At the home of the American Enterprise Institute, a Washington-based think tank whose scholars helped make the case for the devastating war with Iraq, U.S. Ambassador to the United Nations Nikki Haley made the case for Trump to kill an agreement that is effectively forestalling both a nuclear-armed Iran and war with Iran.
In so doing, Haley relied on a host of lies, distortions and obfuscations to paint an Iran that is cheating on its nuclear commitments and terrorizing the world. Lest the U.S. once again repeat the mistakes that led the U.S. to war with Iraq, it is worth rebutting several of these lies:
“Iran has been caught in multiple violations over the past year and a half.”
The IAEA, in its eighth report since the Joint Comprehensive Plan of Action (JCPOA) went into effect, once again affirmed that Iran is abiding by its nuclear commitments last week. Yet, Haley falsely asserted that Iran has been caught in “multiple violations” since the accord went into effect.
Her evidence centers around Iran exceeding a “limit” on heavy water on two separate occasions in 2016. Unfortunately for her accusation, there is no hard limit mandated by the JCPOA – which indicates that Iran shall export its excess heavy water, and that Iran’s needs are estimated to be 130 metric tons. Thus, there is no violation on heavy water, and Iran continues to abide by the provisions of the JCPOA – including notably on uranium enrichment and inspector access.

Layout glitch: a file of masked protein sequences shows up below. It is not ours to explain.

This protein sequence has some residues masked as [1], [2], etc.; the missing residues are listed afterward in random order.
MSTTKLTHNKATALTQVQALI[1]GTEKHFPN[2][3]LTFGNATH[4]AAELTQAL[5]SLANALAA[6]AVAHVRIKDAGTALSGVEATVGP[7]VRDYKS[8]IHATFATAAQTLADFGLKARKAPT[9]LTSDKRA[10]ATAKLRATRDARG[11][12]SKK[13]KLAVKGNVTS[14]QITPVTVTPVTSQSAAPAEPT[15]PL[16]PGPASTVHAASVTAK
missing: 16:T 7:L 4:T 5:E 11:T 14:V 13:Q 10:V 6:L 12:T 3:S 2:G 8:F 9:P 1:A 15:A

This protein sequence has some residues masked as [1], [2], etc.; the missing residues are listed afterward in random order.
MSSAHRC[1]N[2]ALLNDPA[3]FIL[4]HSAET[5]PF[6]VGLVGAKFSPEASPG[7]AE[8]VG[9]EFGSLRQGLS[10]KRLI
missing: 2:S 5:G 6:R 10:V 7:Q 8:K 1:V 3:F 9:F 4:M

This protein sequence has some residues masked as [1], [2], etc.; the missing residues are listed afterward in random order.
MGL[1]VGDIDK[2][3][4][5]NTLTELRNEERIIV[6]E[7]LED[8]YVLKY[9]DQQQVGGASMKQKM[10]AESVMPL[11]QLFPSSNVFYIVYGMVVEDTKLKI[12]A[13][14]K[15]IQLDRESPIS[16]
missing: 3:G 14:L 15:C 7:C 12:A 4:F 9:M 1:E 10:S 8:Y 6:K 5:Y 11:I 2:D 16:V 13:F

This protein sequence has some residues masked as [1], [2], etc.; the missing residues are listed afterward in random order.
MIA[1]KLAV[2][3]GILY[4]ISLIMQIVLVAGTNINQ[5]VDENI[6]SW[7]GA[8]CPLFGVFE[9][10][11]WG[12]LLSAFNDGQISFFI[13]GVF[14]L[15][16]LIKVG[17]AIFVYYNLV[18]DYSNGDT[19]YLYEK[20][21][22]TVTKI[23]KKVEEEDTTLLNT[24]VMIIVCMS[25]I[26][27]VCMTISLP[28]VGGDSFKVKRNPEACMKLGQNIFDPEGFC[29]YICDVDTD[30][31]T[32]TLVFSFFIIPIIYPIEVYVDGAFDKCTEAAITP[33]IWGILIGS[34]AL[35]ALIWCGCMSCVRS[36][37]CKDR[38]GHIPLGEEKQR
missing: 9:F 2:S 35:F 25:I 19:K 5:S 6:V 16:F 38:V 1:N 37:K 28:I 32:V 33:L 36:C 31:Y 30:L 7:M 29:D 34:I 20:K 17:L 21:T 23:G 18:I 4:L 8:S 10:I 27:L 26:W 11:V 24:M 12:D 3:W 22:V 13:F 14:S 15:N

“There are hundreds of undeclared sites that have suspicious activity that they (the IAEA) haven’t looked at.”
In the question and answer portion of the event, Haley asserted that there were not one or two suspicious sites that the IAEA can’t access – but hundreds! Of course, the U.S. intelligence community likely monitors dozens if not hundreds of non-nuclear sites in an attempt to detect any potential covert Iranian nuclear activities. Yet the Vice Chairman of the Joint Chiefs of Staff, General Paul Selva, stated in July that “Based on the evidence that’s been presented by the intelligence community, it appears that Iran is in compliance with the rules that were laid out in the JCPOA.” Hence, there is no indication of Iranian cheating and no need for the IAEA to knock on the door of hundreds of “suspicious” sites, as Haley suggests.
If there is solid evidence that a few of those suspicious sites that Haley cited are harboring covert nuclear activities, the U.S. can present the evidence for those suspicions to the IAEA and press them to investigate. Critically, however, Haley declined to do so at her meeting with the IAEA last month. According to a U.S. official, “Ambassador Haley did not ask the IAEA to inspect any specific sites, nor did she provide the IAEA with any new intelligence.”
“Iranian leaders…have stated publicly that they will refuse to allow IAEA inspections of their military sites. How can we know Iran is complying with the deal, if inspectors are not allowed to look everywhere they should look?”
While Iran barring an IAEA request permitted under the accord would be concerning, the IAEA has not recently had cause to request access to any non-nuclear site. Again, Haley has reportedly even declined to present evidence to the IAEA indicating that they should access any suspicious sites – military or otherwise. Hence, one can reasonably conclude that Haley’s statements are not based on legitimate fears, but are part of a political attack on the deal that her boss wants to unravel.